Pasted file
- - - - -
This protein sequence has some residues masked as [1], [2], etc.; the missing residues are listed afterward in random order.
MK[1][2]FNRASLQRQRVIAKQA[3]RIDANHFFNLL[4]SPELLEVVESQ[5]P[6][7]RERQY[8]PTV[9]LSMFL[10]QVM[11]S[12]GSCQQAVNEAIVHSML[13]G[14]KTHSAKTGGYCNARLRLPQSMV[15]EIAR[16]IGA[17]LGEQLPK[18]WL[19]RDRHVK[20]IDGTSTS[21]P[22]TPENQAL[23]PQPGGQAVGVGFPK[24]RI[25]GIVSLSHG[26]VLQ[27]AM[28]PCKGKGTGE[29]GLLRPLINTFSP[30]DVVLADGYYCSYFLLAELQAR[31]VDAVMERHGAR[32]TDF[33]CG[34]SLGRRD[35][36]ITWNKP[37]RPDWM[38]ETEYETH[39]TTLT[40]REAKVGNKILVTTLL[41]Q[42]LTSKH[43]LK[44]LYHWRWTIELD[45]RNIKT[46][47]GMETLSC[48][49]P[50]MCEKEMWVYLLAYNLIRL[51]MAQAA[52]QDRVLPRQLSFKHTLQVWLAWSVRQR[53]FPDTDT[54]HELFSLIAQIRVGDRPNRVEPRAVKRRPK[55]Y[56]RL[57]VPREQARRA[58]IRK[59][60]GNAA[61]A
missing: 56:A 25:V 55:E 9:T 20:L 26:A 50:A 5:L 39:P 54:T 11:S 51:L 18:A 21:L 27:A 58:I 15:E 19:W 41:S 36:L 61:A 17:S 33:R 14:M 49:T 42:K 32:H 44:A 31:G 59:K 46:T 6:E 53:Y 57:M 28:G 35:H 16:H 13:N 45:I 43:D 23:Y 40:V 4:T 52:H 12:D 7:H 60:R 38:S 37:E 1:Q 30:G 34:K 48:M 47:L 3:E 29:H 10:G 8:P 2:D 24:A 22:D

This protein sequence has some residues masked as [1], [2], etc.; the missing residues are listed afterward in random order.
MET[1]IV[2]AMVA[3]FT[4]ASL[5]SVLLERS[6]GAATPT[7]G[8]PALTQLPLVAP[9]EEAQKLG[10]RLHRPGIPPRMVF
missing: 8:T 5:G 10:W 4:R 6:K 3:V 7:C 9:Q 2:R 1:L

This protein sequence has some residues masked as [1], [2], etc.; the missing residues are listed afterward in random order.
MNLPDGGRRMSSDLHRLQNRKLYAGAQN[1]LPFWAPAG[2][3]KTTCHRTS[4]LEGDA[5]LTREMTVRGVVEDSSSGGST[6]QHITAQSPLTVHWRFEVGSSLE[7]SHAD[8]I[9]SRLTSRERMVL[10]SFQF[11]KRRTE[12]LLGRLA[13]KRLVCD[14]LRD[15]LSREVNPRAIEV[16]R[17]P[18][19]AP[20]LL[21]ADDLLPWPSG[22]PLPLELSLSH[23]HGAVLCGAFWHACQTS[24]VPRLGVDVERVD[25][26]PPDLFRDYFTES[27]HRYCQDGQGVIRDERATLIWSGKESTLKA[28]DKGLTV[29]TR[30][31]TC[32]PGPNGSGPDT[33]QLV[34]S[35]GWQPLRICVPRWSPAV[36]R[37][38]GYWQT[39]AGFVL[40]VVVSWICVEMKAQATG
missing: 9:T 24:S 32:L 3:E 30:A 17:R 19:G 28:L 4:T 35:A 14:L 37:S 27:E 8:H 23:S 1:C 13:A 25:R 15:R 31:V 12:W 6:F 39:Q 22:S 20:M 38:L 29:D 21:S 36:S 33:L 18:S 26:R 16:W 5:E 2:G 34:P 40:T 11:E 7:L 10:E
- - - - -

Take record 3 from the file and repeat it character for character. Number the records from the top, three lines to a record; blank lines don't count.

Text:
This protein sequence has some residues masked as [1], [2], etc.; the missing residues are listed afterward in random order.
MNLPDGGRRMSSDLHRLQNRKLYAGAQN[1]LPFWAPAG[2][3]KTTCHRTS[4]LEGDA[5]LTREMTVRGVVEDSSSGGST[6]QHITAQSPLTVHWRFEVGSSLE[7]SHAD[8]I[9]SRLTSRERMVL[10]SFQF[11]KRRTE[12]LLGRLA[13]KRLVCD[14]LRD[15]LSREVNPRAIEV[16]R[17]P[18][19]AP[20]LL[21]ADDLLPWPSG[22]PLPLELSLSH[23]HGAVLCGAFWHACQTS[24]VPRLGVDVERVD[25][26]PPDLFRDYFTES[27]HRYCQDGQGVIRDERATLIWSGKESTLKA[28]DKGLTV[29]TR[30][31]TC[32]PGPNGSGPDT[33]QLV[34]S[35]GWQPLRICVPRWSPAV[36]R[37][38]GYWQT[39]AGFVL[40]VVVSWICVEMKAQATG
missing: 9:T 24:S 32:L 3:E 30:A 17:R 19:G 28:L 4:T 35:A 14:L 37:S 27:E 8:H 23:S 1:C 13:A 25:R 15:R 31:V 12:W 6:F 39:Q 22:S 20:M 38:L 29:D 21:S 36:S 33:L 18:S 26:R 16:W 5:E 2:G 34:P 40:T 11:E 7:L 10:E